“They normally come in the night and dawn to fetch the sand because there is hardly any patrol from the police or the local assemblies,” said Marcus Nunekpeku, a resident.
He explained that there were countless routes from the coastline out into the adjoining communities. Once the sand winners suspected surveillance on one side of the coast, they could easily escape through a different route with or without the sand.
Beauty & the beast
Keta’s turquoise waters and clean beaches earn the community good reviews from local and international tourists. It’s a beauty. Only that it is next to a beast—tidal waves.
During sea erosion, part of Keta’s sandy earth is swept away and transported by the natural force of tidal waves. Tidal waves are already strong but they are helped even more by climate change, a condition in which the weather patterns are extreme. If the sun is hot, it is really hot. If it rains, it pours in torrents. And if it is tidal waves, it is really a watery battering.
Keta, Anloga, and other coastal communities in the Volta Region are not like some coastal communities in other parts of the country where rocky cliffs somewhat resist the troubling advances of coastal erosion. In the coastal communities in the Volta Region, the massive sand dunes acted as a natural barrier between the ocean and the land.
But as the coast vanishes into the sea, all that is left is the sand. It is no match for the pushy ocean which has already swallowed an undocumented number of homes and social infrastructure.
This real threat has not stopped unemployed youth armed with shovels and head pans from exacerbating the challenges confronting the fragile coastline. They cart away the only barrier between the ocean and the homes, churches, markets and even shrines.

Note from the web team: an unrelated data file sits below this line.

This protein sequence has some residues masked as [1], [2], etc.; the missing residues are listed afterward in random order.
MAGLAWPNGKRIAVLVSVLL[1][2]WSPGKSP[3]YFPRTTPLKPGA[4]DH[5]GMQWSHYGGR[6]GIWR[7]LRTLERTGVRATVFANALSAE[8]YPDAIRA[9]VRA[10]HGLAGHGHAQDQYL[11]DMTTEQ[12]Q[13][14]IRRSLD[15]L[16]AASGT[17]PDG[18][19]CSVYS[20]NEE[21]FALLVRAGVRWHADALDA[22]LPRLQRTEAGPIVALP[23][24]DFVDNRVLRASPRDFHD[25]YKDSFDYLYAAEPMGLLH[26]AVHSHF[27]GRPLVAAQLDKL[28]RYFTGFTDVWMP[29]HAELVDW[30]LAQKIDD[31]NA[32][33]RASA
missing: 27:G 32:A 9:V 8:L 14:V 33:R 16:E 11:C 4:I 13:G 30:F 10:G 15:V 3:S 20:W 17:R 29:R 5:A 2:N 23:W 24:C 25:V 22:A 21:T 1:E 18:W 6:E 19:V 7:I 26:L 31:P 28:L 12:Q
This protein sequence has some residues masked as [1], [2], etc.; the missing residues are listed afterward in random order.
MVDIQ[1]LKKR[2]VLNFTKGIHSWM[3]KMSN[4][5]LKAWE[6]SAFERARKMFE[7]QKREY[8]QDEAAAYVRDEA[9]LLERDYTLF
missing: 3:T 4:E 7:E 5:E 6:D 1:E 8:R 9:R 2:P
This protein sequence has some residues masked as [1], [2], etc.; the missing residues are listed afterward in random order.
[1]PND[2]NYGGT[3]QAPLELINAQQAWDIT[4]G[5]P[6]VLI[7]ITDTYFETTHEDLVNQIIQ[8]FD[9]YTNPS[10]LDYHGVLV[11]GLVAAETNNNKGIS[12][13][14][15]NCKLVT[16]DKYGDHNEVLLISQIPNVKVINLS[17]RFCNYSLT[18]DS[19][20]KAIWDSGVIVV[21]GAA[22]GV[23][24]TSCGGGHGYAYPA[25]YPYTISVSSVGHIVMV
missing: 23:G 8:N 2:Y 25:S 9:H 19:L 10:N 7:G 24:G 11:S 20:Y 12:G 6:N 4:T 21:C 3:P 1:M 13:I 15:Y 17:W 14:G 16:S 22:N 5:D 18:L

Although sand winning is banned along beaches in the country, it continues to be a source of sand supply for the real estate sector.
Data on sand consumption in Ghana is difficult to come by because the industry is highly informal.
Commenting on the possible reprisal of sand winning on the country’s coast, the Director of Institute of Environment and Sanitation Studies of the University of Ghana, Prof Kwasi Appeaning-Addo, warned of the fate that awaits Keta if sand winning continued the way it had been
“It can create a channel for waves to attack and erode the beach systems due to the forcing of wave energy at a particular point,” he explained.
The antidote, he suggested was for local authorities to provide alternative locations for sand winning away from the coast.
On law enforcement, which currently is lax, the marine scientist said, “agencies should be empowered to enforce the ban on beach sand winning. It should be made very unattractive.”
Removing sand to build houses that cannot stand
But why is this illegal activity so rife?
Keta is an urbanised community. It is a municipal assembly, which on paper means it has the same legal status as the Ayawaso West Municipality where the University of Ghana is cited.
Municipality is a fancy local government language for a dense population which comes with it a huge demand for housing and social services.
People are moving from rural areas in the Volta region to urban Keta. They need houses, which usually demand sand for the construction.
While the Ghana Statistical Service projected Ghana’s housing deficit to hit two million by 2020, the Ghana Real Estates Developers Association (GREDA) put their forecast at 5.7 million by 2020.
This means the demand for sand in Keta is not likely to go down anytime soon unless something is done to protect the coastal community.